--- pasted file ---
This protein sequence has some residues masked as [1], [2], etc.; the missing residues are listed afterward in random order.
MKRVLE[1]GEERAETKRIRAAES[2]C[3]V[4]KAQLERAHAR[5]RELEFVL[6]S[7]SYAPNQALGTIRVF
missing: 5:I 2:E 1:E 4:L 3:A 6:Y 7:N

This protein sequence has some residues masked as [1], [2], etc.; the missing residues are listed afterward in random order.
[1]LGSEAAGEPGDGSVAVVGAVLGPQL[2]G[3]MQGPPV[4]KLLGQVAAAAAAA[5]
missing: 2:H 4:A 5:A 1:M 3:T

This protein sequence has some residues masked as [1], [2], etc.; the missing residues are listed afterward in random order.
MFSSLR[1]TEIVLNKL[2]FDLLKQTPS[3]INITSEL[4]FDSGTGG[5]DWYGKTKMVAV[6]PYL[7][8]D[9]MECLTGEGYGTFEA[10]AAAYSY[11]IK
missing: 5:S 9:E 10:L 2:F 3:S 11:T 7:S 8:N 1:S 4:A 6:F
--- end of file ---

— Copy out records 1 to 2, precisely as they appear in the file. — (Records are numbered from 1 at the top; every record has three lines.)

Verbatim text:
This protein sequence has some residues masked as [1], [2], etc.; the missing residues are listed afterward in random order.
MKRVLE[1]GEERAETKRIRAAES[2]C[3]V[4]KAQLERAHAR[5]RELEFVL[6]S[7]SYAPNQALGTIRVF
missing: 5:I 2:E 1:E 4:L 3:A 6:Y 7:N

This protein sequence has some residues masked as [1], [2], etc.; the missing residues are listed afterward in random order.
[1]LGSEAAGEPGDGSVAVVGAVLGPQL[2]G[3]MQGPPV[4]KLLGQVAAAAAAA[5]
missing: 2:H 4:A 5:A 1:M 3:T